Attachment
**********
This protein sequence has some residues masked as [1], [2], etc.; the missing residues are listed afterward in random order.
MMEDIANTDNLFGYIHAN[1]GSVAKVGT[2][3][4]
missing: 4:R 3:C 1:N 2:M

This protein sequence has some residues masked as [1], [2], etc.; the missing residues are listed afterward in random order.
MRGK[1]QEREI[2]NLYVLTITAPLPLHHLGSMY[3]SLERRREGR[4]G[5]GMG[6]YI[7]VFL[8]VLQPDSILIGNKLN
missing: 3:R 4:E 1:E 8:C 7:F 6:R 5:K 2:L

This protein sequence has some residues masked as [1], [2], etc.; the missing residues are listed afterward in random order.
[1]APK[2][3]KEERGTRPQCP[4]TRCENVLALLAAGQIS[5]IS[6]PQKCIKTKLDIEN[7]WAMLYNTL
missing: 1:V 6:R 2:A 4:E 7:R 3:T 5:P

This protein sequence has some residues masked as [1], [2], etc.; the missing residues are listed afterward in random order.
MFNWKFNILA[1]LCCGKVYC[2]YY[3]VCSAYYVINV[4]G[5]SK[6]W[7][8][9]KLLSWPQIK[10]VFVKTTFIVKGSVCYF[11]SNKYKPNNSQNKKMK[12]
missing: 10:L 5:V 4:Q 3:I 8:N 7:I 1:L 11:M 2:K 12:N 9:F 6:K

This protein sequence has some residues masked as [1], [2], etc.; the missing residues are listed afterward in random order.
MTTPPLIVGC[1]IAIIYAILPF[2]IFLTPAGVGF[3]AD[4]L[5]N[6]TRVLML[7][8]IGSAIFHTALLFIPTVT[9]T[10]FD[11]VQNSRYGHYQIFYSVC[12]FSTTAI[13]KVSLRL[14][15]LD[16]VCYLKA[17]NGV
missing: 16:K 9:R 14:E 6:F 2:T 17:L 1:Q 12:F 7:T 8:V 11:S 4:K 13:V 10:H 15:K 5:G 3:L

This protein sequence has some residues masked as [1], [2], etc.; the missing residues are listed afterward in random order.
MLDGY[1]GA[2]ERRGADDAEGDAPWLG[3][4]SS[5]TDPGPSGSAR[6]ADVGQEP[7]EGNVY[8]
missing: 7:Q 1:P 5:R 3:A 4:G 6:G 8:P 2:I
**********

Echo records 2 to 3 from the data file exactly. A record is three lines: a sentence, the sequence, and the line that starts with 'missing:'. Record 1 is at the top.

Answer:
This protein sequence has some residues masked as [1], [2], etc.; the missing residues are listed afterward in random order.
MRGK[1]QEREI[2]NLYVLTITAPLPLHHLGSMY[3]SLERRREGR[4]G[5]GMG[6]YI[7]VFL[8]VLQPDSILIGNKLN
missing: 3:R 4:E 1:E 8:C 7:F 6:R 5:K 2:L

This protein sequence has some residues masked as [1], [2], etc.; the missing residues are listed afterward in random order.
[1]APK[2][3]KEERGTRPQCP[4]TRCENVLALLAAGQIS[5]IS[6]PQKCIKTKLDIEN[7]WAMLYNTL
missing: 1:V 6:R 2:A 4:E 7:R 3:T 5:P